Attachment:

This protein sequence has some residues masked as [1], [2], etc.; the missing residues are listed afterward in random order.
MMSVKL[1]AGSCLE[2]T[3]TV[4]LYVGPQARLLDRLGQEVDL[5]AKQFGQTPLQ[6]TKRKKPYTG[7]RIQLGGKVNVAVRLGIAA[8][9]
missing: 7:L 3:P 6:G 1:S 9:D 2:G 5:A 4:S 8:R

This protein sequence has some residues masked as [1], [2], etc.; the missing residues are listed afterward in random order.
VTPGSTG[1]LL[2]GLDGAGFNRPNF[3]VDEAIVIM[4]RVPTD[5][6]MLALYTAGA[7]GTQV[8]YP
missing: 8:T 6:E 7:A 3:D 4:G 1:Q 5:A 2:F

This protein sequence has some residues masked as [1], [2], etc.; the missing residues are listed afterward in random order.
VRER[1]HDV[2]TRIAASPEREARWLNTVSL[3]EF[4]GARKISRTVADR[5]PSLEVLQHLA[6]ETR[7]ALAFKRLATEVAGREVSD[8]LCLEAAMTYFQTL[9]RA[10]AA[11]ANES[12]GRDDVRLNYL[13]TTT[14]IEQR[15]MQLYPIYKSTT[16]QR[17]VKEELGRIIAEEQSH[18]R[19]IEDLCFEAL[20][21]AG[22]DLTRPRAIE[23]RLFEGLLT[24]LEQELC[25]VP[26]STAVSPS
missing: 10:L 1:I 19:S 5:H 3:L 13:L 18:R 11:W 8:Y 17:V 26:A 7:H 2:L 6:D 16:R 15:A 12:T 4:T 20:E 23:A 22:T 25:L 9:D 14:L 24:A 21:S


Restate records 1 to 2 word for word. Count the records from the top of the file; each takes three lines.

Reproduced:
This protein sequence has some residues masked as [1], [2], etc.; the missing residues are listed afterward in random order.
MMSVKL[1]AGSCLE[2]T[3]TV[4]LYVGPQARLLDRLGQEVDL[5]AKQFGQTPLQ[6]TKRKKPYTG[7]RIQLGGKVNVAVRLGIAA[8][9]
missing: 7:L 3:P 6:G 1:S 9:D 2:G 5:A 4:S 8:R

This protein sequence has some residues masked as [1], [2], etc.; the missing residues are listed afterward in random order.
VTPGSTG[1]LL[2]GLDGAGFNRPNF[3]VDEAIVIM[4]RVPTD[5][6]MLALYTAGA[7]GTQV[8]YP
missing: 8:T 6:E 7:A 3:D 4:G 1:Q 5:A 2:F